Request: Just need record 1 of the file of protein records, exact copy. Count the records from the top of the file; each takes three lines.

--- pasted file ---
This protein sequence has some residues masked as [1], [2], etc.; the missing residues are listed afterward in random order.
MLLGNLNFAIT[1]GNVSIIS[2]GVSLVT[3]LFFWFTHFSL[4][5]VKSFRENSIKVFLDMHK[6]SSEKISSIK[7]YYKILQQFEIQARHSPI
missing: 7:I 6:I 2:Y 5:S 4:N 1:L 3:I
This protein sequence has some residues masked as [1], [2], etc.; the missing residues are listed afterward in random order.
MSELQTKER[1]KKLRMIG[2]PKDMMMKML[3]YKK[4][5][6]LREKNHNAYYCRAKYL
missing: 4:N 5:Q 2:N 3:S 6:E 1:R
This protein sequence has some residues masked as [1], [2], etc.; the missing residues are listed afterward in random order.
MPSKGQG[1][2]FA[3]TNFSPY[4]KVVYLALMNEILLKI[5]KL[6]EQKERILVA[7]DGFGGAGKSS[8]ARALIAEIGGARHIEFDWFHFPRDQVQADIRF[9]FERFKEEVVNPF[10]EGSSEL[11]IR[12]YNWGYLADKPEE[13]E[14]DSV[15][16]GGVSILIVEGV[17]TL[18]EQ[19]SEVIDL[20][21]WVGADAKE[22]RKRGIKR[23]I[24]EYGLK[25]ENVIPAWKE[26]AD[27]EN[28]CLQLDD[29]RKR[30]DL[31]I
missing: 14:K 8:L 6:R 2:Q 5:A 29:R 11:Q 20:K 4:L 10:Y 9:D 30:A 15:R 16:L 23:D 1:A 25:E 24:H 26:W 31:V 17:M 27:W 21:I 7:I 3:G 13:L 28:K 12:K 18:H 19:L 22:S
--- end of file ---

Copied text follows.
This protein sequence has some residues masked as [1], [2], etc.; the missing residues are listed afterward in random order.
MLLGNLNFAIT[1]GNVSIIS[2]GVSLVT[3]LFFWFTHFSL[4][5]VKSFRENSIKVFLDMHK[6]SSEKISSIK[7]YYKILQQFEIQARHSPI
missing: 7:I 6:I 2:Y 5:S 4:N 1:L 3:I